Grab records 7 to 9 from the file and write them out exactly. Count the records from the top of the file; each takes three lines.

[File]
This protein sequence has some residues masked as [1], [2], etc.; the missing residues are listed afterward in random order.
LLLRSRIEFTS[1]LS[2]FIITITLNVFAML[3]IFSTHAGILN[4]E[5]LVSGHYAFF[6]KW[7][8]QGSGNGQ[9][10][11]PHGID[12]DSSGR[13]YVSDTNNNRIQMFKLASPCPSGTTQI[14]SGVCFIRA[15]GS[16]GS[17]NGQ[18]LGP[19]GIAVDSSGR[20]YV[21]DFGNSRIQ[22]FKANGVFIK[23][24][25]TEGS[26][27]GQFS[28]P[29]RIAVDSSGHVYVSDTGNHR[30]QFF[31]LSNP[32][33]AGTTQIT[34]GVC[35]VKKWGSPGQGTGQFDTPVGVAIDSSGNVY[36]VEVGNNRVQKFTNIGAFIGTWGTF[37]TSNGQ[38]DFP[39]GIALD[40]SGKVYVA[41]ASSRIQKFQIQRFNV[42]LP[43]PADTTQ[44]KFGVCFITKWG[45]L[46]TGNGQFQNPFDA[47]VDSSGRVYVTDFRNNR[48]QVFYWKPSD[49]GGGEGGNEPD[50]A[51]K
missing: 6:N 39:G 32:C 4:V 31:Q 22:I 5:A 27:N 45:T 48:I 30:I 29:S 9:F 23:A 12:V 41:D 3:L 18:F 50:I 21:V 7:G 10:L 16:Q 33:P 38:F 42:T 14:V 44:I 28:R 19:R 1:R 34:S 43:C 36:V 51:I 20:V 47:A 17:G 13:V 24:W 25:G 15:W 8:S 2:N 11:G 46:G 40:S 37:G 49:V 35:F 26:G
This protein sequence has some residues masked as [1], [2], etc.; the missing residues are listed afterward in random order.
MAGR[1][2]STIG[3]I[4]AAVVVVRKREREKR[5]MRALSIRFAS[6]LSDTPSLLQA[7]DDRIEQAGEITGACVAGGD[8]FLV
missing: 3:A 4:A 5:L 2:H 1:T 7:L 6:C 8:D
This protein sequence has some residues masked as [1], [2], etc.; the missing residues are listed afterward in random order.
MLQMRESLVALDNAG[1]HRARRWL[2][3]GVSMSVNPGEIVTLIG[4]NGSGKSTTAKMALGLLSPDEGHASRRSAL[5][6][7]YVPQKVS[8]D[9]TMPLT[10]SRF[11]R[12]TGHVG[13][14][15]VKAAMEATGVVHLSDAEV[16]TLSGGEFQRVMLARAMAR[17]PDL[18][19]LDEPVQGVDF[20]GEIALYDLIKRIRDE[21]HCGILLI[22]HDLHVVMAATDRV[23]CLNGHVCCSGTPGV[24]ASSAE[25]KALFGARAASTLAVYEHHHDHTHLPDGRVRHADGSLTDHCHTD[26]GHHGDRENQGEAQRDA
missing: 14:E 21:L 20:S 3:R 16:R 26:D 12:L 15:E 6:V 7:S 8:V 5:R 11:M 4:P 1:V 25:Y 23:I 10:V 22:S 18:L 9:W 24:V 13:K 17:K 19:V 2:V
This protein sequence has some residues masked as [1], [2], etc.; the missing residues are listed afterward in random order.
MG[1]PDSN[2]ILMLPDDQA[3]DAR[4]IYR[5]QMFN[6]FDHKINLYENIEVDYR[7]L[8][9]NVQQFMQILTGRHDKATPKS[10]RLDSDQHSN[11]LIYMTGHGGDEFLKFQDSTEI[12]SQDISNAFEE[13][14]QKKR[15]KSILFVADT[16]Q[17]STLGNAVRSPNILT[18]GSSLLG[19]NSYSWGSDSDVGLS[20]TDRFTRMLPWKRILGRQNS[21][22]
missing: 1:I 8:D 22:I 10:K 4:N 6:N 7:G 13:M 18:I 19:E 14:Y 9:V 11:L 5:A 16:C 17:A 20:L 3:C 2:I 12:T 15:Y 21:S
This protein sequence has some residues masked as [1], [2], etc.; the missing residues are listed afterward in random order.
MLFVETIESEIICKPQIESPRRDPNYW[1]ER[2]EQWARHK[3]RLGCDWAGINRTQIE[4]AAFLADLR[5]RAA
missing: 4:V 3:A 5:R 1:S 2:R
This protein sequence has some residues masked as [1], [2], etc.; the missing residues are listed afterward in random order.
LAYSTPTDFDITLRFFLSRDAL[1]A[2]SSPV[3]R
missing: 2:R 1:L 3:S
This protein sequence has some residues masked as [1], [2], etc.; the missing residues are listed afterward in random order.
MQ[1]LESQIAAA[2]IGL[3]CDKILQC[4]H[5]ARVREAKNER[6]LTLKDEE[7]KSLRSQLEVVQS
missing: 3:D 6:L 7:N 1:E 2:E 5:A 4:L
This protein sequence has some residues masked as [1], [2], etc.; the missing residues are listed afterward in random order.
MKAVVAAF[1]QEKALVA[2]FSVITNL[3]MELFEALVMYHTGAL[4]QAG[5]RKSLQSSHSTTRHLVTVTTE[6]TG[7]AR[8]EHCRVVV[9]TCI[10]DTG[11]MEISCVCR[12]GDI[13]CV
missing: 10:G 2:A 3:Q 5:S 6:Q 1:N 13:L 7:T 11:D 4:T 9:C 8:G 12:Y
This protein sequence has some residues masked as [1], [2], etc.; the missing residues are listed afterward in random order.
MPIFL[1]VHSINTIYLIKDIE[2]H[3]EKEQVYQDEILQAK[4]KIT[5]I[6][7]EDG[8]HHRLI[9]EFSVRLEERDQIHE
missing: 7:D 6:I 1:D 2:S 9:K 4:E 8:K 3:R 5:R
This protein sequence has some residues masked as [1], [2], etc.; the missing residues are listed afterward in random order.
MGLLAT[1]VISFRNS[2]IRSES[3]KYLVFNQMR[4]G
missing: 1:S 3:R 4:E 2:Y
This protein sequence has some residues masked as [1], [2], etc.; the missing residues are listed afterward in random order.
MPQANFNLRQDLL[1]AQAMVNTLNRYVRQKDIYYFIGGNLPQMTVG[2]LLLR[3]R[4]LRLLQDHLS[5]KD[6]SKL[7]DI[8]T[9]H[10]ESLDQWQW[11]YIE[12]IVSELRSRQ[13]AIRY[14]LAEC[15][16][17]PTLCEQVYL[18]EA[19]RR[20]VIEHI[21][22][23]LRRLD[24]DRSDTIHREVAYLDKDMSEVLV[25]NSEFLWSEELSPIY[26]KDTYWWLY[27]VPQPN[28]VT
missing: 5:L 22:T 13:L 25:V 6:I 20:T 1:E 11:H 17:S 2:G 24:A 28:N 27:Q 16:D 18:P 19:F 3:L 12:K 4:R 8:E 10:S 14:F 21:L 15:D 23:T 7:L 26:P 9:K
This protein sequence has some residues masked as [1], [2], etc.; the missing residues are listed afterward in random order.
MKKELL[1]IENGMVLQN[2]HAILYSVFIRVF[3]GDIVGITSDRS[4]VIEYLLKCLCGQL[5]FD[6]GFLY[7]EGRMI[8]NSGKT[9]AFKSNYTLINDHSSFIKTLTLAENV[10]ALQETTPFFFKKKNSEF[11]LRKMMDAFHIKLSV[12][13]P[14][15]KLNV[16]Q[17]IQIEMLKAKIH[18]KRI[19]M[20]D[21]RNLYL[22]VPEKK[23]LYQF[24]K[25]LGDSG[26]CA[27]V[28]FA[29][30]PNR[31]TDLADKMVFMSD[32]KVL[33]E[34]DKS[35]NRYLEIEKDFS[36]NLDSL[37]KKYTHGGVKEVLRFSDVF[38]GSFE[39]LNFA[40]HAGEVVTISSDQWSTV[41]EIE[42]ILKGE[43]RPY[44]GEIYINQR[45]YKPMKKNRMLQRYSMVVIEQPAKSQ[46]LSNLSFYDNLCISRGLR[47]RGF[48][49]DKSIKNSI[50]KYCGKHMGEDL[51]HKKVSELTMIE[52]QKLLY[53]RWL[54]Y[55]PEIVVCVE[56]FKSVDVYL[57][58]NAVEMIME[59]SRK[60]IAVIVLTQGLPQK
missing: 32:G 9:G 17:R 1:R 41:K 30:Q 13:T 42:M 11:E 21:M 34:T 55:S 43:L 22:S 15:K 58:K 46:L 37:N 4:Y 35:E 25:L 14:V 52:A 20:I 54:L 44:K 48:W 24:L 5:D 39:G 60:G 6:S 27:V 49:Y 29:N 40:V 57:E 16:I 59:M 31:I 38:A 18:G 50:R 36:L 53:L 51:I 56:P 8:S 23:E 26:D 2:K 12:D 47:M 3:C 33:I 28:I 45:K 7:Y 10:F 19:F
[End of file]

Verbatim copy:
This protein sequence has some residues masked as [1], [2], etc.; the missing residues are listed afterward in random order.
MQ[1]LESQIAAA[2]IGL[3]CDKILQC[4]H[5]ARVREAKNER[6]LTLKDEE[7]KSLRSQLEVVQS
missing: 3:D 6:L 7:N 1:E 2:E 5:A 4:L
This protein sequence has some residues masked as [1], [2], etc.; the missing residues are listed afterward in random order.
MKAVVAAF[1]QEKALVA[2]FSVITNL[3]MELFEALVMYHTGAL[4]QAG[5]RKSLQSSHSTTRHLVTVTTE[6]TG[7]AR[8]EHCRVVV[9]TCI[10]DTG[11]MEISCVCR[12]GDI[13]CV
missing: 10:G 2:A 3:Q 5:S 6:Q 1:N 13:L 7:T 11:D 4:T 9:C 8:G 12:Y
This protein sequence has some residues masked as [1], [2], etc.; the missing residues are listed afterward in random order.
MPIFL[1]VHSINTIYLIKDIE[2]H[3]EKEQVYQDEILQAK[4]KIT[5]I[6][7]EDG[8]HHRLI[9]EFSVRLEERDQIHE
missing: 7:D 6:I 1:D 2:S 9:K 4:E 8:K 3:R 5:R